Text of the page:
Recently, a new comet was found in images acquired by the SOHO spacecraft. This rather small object survived it’s meeting with our star but eventually fragmented. A few days ago some amateurs succeeded in imaging the comet after sunset, and saw a cloud of dust still reflecting the sunlight. The name of this short-lived comet was C/2015 D1 (SOHO).
Observing this comet was the main reason myself and my friend Claudiu went to the Comana Woods (Giurgiu), under darker skies.
At first I wasn’t sure of the comet’s size and so I couldn’t find the object on the images. Only back home, while processing the frames, I’ve finally realized that the “ghost” of the comet was actually quite large. The size in my images is around 45-50 arc minutes, that is one and a half times the apparent disc of the Moon.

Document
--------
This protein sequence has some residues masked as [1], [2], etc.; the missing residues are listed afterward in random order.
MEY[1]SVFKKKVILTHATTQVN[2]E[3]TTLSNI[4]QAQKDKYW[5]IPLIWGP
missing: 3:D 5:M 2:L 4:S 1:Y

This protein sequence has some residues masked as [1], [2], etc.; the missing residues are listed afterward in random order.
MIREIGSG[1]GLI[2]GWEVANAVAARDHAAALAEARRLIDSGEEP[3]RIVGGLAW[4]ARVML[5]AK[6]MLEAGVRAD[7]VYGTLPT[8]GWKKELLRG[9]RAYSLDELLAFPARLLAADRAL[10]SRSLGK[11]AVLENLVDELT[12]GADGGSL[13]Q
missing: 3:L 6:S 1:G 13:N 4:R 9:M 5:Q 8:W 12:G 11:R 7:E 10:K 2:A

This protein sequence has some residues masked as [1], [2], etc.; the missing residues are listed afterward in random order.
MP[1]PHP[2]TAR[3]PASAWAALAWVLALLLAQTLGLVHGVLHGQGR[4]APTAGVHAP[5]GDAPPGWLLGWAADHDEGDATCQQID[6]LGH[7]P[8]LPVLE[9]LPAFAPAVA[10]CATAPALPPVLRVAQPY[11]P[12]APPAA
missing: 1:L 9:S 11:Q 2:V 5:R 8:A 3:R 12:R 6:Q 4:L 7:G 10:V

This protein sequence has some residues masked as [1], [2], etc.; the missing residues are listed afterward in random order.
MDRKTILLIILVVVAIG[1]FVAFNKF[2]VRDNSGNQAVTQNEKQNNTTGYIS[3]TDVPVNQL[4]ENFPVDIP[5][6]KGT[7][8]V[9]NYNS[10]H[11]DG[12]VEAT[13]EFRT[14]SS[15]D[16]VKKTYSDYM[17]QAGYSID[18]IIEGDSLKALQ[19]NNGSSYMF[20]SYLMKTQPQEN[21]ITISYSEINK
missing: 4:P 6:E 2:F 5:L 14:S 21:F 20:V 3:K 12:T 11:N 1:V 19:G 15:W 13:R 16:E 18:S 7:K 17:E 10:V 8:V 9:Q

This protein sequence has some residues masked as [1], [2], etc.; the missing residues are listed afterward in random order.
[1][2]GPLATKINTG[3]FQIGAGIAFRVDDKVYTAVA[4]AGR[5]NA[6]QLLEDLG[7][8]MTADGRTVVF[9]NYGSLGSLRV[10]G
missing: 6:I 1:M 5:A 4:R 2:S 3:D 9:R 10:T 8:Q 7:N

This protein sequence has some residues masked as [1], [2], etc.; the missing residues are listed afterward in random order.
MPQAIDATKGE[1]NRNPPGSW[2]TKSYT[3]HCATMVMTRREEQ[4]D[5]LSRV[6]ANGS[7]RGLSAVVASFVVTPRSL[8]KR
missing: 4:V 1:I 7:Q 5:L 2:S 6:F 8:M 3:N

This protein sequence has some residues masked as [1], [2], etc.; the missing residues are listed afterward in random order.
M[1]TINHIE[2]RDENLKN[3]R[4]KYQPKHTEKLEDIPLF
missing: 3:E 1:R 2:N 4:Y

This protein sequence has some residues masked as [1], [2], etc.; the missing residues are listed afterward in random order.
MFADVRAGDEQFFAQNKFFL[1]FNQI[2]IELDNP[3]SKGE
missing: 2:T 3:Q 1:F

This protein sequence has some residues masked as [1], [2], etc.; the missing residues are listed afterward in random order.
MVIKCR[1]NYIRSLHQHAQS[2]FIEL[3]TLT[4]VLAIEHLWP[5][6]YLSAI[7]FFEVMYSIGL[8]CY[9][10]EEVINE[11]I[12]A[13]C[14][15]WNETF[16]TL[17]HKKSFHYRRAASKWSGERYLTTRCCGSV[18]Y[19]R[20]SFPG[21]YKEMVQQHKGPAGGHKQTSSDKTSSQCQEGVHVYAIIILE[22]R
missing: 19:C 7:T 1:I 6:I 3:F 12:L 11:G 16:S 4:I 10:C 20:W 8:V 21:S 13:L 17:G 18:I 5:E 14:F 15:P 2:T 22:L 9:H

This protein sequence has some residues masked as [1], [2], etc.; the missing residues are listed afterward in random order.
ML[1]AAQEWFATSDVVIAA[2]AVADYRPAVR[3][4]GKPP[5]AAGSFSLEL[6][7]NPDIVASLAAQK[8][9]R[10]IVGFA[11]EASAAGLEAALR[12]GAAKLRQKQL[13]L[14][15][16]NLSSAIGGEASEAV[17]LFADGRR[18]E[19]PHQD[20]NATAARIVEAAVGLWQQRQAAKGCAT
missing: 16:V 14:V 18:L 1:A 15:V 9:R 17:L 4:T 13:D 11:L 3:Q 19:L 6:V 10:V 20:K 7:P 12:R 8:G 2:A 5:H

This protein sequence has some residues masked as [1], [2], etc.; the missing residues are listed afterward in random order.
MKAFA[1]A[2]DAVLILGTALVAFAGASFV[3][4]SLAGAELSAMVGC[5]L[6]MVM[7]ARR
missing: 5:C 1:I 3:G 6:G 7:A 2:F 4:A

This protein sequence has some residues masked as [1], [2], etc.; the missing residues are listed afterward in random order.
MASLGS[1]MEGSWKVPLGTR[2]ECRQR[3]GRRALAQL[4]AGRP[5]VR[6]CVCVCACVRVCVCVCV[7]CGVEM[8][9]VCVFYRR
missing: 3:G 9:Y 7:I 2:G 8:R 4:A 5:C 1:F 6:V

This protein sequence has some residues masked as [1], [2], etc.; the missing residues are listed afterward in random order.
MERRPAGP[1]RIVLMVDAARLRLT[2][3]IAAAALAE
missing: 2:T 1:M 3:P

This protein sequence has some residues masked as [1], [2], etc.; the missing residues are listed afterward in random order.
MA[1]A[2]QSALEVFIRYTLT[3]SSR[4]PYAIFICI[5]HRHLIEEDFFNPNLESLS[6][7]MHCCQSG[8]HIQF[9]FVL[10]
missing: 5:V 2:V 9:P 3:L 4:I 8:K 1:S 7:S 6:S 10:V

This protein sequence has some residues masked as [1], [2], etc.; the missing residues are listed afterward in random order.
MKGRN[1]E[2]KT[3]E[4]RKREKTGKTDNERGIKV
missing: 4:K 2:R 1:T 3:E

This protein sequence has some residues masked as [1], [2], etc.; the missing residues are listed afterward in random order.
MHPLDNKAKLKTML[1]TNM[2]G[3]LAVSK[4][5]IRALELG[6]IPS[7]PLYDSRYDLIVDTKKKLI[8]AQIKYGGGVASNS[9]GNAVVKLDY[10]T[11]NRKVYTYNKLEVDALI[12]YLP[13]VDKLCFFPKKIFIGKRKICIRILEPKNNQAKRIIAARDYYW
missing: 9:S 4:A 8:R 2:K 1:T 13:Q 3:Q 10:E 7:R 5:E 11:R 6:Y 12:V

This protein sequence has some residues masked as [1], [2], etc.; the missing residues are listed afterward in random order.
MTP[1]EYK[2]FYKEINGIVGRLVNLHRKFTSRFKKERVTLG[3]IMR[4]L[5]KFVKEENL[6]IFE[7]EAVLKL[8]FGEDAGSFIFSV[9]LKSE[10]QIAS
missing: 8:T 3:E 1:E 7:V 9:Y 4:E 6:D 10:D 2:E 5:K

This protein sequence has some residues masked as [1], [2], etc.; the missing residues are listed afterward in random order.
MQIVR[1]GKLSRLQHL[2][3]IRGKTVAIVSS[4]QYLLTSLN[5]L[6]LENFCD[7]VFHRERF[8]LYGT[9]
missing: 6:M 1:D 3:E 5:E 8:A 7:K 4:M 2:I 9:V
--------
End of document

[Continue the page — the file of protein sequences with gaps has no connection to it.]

Despite the almost full-Moon and the bright twilight, I did succeeded in my task, and even captured a fresh view of comet Lovejoy, now close to Cassiopeia’s “W”.
All images were acquired using the 65mm APO Refractor (420mm focal length) and Canon 550D. The Moon shots required a 2x TeleVue Powermate. ISO settings were 1600 for the comets and 200 for the Moon. The exposure time for each of the 24 frames for the comet shots (each a 24-frame stack) were 1 to 1.4 minutes. The optical setup was placed onto the NEQ6 mount.
First, a composite grayscale image of the three objects, not to scale:
And now the new “star”, comet C/2015 D1 SOHO, in a series showing different processing stages:
Comet Lovejoy, still going strong despite the bright moonlight:
And the Moon, in slightly saturated colors; the image is a 200 frame stack:
And another composition, showing the normal grayscale view, the above presented slightly saturated view, and an over-saturated view:
Quite a nice evening for astrophotography, despite imperfect conditions, but with a nice comet show and bright Moon.